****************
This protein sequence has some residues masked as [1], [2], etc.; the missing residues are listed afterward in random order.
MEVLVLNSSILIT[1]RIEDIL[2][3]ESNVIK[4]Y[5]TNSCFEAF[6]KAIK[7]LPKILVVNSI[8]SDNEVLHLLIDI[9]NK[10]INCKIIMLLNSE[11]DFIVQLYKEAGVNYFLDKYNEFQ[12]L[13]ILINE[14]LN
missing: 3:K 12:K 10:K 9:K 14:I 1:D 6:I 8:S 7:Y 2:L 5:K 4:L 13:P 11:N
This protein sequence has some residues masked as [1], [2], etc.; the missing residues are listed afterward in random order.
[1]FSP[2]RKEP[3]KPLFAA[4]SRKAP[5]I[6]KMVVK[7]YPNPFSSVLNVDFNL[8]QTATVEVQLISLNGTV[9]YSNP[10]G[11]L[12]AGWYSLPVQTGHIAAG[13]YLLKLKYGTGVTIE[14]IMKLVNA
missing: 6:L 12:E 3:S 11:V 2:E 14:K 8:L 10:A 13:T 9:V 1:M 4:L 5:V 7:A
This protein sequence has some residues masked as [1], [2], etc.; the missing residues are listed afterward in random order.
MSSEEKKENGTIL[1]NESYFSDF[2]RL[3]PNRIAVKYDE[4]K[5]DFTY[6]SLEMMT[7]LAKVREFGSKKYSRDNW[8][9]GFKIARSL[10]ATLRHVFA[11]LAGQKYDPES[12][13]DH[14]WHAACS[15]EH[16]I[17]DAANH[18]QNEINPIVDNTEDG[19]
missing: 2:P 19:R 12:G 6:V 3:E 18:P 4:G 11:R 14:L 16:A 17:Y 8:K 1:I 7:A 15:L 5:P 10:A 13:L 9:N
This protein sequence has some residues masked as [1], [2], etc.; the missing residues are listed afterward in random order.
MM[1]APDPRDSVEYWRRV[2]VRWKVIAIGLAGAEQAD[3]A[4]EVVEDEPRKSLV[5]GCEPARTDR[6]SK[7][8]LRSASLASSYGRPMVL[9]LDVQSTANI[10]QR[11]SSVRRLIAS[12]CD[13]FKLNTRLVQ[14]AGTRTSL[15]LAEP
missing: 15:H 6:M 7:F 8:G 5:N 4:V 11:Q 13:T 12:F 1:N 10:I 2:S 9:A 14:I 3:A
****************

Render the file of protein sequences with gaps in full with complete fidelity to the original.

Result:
This protein sequence has some residues masked as [1], [2], etc.; the missing residues are listed afterward in random order.
MEVLVLNSSILIT[1]RIEDIL[2][3]ESNVIK[4]Y[5]TNSCFEAF[6]KAIK[7]LPKILVVNSI[8]SDNEVLHLLIDI[9]NK[10]INCKIIMLLNSE[11]DFIVQLYKEAGVNYFLDKYNEFQ[12]L[13]ILINE[14]LN
missing: 3:K 12:K 10:K 9:K 14:I 1:D 6:I 8:S 7:Y 2:L 5:K 4:L 13:P 11:N
This protein sequence has some residues masked as [1], [2], etc.; the missing residues are listed afterward in random order.
[1]FSP[2]RKEP[3]KPLFAA[4]SRKAP[5]I[6]KMVVK[7]YPNPFSSVLNVDFNL[8]QTATVEVQLISLNGTV[9]YSNP[10]G[11]L[12]AGWYSLPVQTGHIAAG[13]YLLKLKYGTGVTIE[14]IMKLVNA
missing: 6:L 12:E 3:S 11:V 2:E 14:K 8:L 10:A 13:T 9:V 1:M 4:L 5:V 7:A
This protein sequence has some residues masked as [1], [2], etc.; the missing residues are listed afterward in random order.
MSSEEKKENGTIL[1]NESYFSDF[2]RL[3]PNRIAVKYDE[4]K[5]DFTY[6]SLEMMT[7]LAKVREFGSKKYSRDNW[8][9]GFKIARSL[10]ATLRHVFA[11]LAGQKYDPES[12][13]DH[14]WHAACS[15]EH[16]I[17]DAANH[18]QNEINPIVDNTEDG[19]
missing: 2:P 19:R 12:G 6:V 3:E 18:P 4:G 11:R 14:L 16:A 17:Y 8:K 1:I 7:A 15:L 5:P 10:A 13:L 9:N
This protein sequence has some residues masked as [1], [2], etc.; the missing residues are listed afterward in random order.
MM[1]APDPRDSVEYWRRV[2]VRWKVIAIGLAGAEQAD[3]A[4]EVVEDEPRKSLV[5]GCEPARTDR[6]SK[7][8]LRSASLASSYGRPMVL[9]LDVQSTANI[10]QR[11]SSVRRLIAS[12]CD[13]FKLNTRLVQ[14]AGTRTSL[15]LAEP
missing: 15:H 6:M 7:F 8:G 5:N 4:V 11:Q 13:T 12:F 1:N 10:I 2:S 9:A 14:I 3:A